Emigration to our country is on the increase; every berth on steam or sailing vessel from Hamburg (and I hear the same is true of Bremen) is taken up to the last of October, and the companies are sending out extra vessels.

We have some German papers which are willing to publish articles giving acorrect condition of things at home. I shall not fail to furnish such papers and pamphlets, or items sent from the department or may come to my notice, whichare adapted to the German mind.* * * * * *

I have the honor to be, most respectfully, your obedient servant,


Hon. William H. Seward, Secretary of State.

Mr. O. F. Von Rhein to Mr. Wright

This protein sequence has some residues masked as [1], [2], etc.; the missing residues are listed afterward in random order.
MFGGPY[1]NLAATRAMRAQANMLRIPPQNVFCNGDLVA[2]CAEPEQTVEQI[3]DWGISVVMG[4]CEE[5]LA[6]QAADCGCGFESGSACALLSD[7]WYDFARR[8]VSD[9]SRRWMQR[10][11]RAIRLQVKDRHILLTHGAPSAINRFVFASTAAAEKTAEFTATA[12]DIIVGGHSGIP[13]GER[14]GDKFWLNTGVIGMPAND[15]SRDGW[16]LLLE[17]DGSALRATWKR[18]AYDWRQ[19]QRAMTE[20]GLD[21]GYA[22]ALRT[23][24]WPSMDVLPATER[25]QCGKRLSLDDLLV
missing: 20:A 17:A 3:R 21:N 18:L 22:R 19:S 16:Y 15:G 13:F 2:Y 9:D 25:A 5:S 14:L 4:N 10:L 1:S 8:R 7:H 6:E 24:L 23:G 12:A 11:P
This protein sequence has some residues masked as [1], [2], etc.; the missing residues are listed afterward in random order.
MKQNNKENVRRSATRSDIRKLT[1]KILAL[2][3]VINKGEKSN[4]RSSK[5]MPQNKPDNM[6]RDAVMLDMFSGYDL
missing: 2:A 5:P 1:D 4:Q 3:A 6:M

Sir: It is not unlikely that circumstances will make it desirable for me to reside in Berlinfor some length of time, or it may be permanently. You would, therefore, confer a greatfavor if you will kindly reply to one or two questions which I shall take the liberty to askYour answer must in some measure decide whether I return to my native city or not. I am [Page 63] by birth a Prussian, my father having served as captain in the royal army. I left Berlin some twelve years ago, taking with me a passport which entitled me to remain abroad for one year only. I remained in New York, however, for over five years, when, having become of age and a citizen of the United States, I returned to Germany on a visit to my mother, who resided in Berlin. I remained but two weeks, being, during that time, in hourly fear of being arrested and forced to enter the army. With the exception of these two weeks, I have never been in Europe since my sixteenth year. The question, then, to which I crave your reply, is, can I, being an American citizen, permanently reside in Berlin without danger of being forced to do duty in the Prussian army? In order that your honor may understand my case fully, it may perhaps be well to add that on my return from my former visit to Germany, feeling somewhat annoyed at being obliged to make my stay in Berlin very much shorter than I would have done had it not been for fear of the army, I addressed a few lines to the New York Herald, to which, contrary to my expectations, the editor attached my full signature.